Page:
Monday, June 23, 2014
Capture The Moment
The word MOMENT, relative to a given circumstance, connotes different durations
The word MOMENT, relative to a given circumstance, connotes different durations. A moment during someone's lifetime may last for hours. A moment in geological history spans thousands of years. A stolen moment of a secretive kiss may linger just a few seconds. Photographically, a moment may be as short as 1/8,000 of a second, and the difference between this duration and, let's say a half second, is huge. Timing is absolutely critical. I've learned that to increase my chance of capturing the decisive moment, I need to research, plan, learn to anticipate the peak action and preset the necessary settings on my camera. I will have more success than the photographer next to me who leaves it to chance.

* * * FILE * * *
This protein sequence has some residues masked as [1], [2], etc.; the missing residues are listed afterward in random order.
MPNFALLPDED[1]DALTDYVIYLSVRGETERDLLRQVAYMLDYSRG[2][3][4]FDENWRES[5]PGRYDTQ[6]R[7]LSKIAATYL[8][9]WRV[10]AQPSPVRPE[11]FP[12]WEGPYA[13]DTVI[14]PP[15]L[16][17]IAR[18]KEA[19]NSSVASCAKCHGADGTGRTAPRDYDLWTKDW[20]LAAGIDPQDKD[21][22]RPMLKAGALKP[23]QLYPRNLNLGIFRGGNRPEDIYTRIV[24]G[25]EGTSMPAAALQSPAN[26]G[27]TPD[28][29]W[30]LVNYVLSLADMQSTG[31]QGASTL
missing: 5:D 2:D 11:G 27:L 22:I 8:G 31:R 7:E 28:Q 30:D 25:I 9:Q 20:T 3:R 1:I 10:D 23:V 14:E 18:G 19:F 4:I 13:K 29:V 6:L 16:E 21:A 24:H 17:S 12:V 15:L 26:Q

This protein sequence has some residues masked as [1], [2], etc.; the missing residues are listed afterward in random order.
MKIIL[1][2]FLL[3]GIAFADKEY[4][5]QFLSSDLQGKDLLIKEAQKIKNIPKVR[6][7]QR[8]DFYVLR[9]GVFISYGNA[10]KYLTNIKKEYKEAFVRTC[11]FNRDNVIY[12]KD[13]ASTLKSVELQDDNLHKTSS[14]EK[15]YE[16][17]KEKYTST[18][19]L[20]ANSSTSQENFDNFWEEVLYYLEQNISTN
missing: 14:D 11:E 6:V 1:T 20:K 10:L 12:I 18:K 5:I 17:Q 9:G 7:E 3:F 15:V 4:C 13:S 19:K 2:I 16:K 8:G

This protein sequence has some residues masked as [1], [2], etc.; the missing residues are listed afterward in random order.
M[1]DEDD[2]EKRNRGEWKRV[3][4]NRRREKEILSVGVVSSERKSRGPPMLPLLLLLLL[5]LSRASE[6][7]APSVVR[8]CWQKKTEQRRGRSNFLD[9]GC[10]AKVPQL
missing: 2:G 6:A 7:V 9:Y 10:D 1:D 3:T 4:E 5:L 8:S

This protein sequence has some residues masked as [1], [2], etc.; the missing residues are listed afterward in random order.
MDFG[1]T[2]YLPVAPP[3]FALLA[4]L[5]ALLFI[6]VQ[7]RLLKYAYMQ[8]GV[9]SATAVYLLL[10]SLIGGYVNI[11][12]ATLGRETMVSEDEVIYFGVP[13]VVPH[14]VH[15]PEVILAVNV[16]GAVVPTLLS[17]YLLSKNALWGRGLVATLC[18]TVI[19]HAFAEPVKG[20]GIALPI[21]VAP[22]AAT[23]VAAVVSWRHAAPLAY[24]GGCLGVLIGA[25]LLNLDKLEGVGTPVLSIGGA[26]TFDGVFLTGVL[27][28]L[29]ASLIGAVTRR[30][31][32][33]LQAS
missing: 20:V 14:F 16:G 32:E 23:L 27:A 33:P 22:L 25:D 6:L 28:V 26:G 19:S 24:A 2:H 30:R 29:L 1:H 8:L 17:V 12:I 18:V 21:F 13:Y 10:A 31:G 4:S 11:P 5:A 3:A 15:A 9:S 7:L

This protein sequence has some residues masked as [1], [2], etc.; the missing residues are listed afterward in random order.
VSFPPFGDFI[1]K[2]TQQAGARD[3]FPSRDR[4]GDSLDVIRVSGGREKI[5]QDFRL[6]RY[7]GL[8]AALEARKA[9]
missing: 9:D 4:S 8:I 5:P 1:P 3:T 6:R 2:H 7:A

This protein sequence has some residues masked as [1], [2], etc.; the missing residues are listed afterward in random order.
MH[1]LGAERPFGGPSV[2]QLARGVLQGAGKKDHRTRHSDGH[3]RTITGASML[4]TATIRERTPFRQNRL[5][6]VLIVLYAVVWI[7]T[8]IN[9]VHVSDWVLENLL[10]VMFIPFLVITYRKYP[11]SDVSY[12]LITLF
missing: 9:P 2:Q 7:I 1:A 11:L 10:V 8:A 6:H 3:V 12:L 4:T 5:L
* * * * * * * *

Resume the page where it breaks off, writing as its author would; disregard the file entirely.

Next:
Today's cameras make it easier to capture the perfect moment. Ten frames per second motor drives, fast lenses that lock on quickly and accurately, and very accurate metering systems make the job easier. I truly am in awe of the photographers who nailed peak action shots in the days of manual focus, manual advance and handheld meters!
Be Prepared - Exposure: Set the camera's ISO based on the amount of ambient light. If it's sunny, low ISOs should provide a fast enough shutter speed to stop the action. The lower the ISO, the less noise and better quality of the image. If the conditions are overcast or you're indoors, bump up the ISO to attain the necessary shutter, but realize that the higher the ISO, the noisier the image. Shoot some test shots and check the LCD to see if the shutter speed you use is fast enough. You may find that you can use a lower ISO, which will in turn give you better image quality. Find the proper shutter speed/aperture/ISO combination that stops the action and nets the necessary depth of field. Verify this in the LCD.
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